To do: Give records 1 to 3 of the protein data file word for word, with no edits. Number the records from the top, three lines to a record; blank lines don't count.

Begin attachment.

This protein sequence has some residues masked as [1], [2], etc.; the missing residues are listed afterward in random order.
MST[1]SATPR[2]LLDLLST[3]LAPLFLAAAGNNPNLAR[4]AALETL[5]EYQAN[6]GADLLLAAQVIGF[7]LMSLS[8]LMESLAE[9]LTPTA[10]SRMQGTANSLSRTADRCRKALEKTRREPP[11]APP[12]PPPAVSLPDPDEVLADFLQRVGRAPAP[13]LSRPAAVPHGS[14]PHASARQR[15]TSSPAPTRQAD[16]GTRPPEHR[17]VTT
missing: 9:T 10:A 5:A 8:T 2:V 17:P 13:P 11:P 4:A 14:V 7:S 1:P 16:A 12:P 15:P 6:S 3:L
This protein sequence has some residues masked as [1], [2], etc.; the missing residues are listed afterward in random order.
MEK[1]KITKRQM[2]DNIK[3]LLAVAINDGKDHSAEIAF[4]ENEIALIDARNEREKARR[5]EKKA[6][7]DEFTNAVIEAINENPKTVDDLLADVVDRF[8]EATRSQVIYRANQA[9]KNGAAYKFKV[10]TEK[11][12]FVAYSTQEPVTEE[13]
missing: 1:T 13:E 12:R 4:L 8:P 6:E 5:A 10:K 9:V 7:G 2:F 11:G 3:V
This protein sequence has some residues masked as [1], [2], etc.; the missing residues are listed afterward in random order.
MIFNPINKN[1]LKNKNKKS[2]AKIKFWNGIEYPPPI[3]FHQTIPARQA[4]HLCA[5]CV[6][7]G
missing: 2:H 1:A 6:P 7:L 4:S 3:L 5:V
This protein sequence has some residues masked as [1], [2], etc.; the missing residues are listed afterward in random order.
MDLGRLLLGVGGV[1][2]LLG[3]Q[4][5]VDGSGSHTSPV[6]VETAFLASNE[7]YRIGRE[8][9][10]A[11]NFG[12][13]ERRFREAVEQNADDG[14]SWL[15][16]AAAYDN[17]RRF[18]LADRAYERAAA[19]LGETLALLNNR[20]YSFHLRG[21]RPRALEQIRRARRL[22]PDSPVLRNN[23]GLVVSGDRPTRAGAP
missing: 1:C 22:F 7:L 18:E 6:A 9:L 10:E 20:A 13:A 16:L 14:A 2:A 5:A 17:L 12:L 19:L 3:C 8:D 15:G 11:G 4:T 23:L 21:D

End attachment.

This protein sequence has some residues masked as [1], [2], etc.; the missing residues are listed afterward in random order.
MST[1]SATPR[2]LLDLLST[3]LAPLFLAAAGNNPNLAR[4]AALETL[5]EYQAN[6]GADLLLAAQVIGF[7]LMSLS[8]LMESLAE[9]LTPTA[10]SRMQGTANSLSRTADRCRKALEKTRREPP[11]APP[12]PPPAVSLPDPDEVLADFLQRVGRAPAP[13]LSRPAAVPHGS[14]PHASARQR[15]TSSPAPTRQAD[16]GTRPPEHR[17]VTT
missing: 9:T 10:A 5:A 8:T 2:V 17:P 13:P 11:P 4:A 14:V 7:S 1:P 16:A 12:P 15:P 6:S 3:L
This protein sequence has some residues masked as [1], [2], etc.; the missing residues are listed afterward in random order.
MEK[1]KITKRQM[2]DNIK[3]LLAVAINDGKDHSAEIAF[4]ENEIALIDARNEREKARR[5]EKKA[6][7]DEFTNAVIEAINENPKTVDDLLADVVDRF[8]EATRSQVIYRANQA[9]KNGAAYKFKV[10]TEK[11][12]FVAYSTQEPVTEE[13]
missing: 1:T 13:E 12:R 4:L 8:P 6:E 5:A 10:K 9:V 7:G 2:F 11:G 3:V
This protein sequence has some residues masked as [1], [2], etc.; the missing residues are listed afterward in random order.
MIFNPINKN[1]LKNKNKKS[2]AKIKFWNGIEYPPPI[3]FHQTIPARQA[4]HLCA[5]CV[6][7]G
missing: 2:H 1:A 6:P 7:L 4:S 3:L 5:V